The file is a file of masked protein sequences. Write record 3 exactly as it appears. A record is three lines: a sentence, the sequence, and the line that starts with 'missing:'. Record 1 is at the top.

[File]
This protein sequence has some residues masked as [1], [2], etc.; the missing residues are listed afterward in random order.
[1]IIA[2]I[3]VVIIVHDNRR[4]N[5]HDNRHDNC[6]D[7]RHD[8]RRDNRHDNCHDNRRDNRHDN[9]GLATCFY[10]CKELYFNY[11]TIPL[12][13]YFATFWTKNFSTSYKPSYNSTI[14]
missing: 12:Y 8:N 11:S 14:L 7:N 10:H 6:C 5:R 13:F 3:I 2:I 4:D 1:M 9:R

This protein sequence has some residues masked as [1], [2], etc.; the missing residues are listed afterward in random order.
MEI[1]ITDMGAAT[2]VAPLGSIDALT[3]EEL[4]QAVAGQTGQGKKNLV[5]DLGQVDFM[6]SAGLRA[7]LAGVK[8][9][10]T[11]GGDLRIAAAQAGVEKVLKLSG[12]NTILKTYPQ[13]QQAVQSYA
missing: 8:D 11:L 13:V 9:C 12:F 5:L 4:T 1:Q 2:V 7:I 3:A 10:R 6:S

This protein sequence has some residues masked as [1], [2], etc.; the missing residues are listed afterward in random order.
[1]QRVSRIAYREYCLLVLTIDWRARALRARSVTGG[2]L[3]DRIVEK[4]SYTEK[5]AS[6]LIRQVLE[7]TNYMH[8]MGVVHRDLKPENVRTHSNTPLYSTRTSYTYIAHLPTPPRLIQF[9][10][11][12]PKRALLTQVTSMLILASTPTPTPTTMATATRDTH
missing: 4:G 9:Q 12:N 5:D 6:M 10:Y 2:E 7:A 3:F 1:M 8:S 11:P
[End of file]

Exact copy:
This protein sequence has some residues masked as [1], [2], etc.; the missing residues are listed afterward in random order.
[1]QRVSRIAYREYCLLVLTIDWRARALRARSVTGG[2]L[3]DRIVEK[4]SYTEK[5]AS[6]LIRQVLE[7]TNYMH[8]MGVVHRDLKPENVRTHSNTPLYSTRTSYTYIAHLPTPPRLIQF[9][10][11][12]PKRALLTQVTSMLILASTPTPTPTTMATATRDTH
missing: 4:G 9:Q 12:N 5:D 6:M 10:Y 2:E 7:A 3:F 1:M 8:S 11:P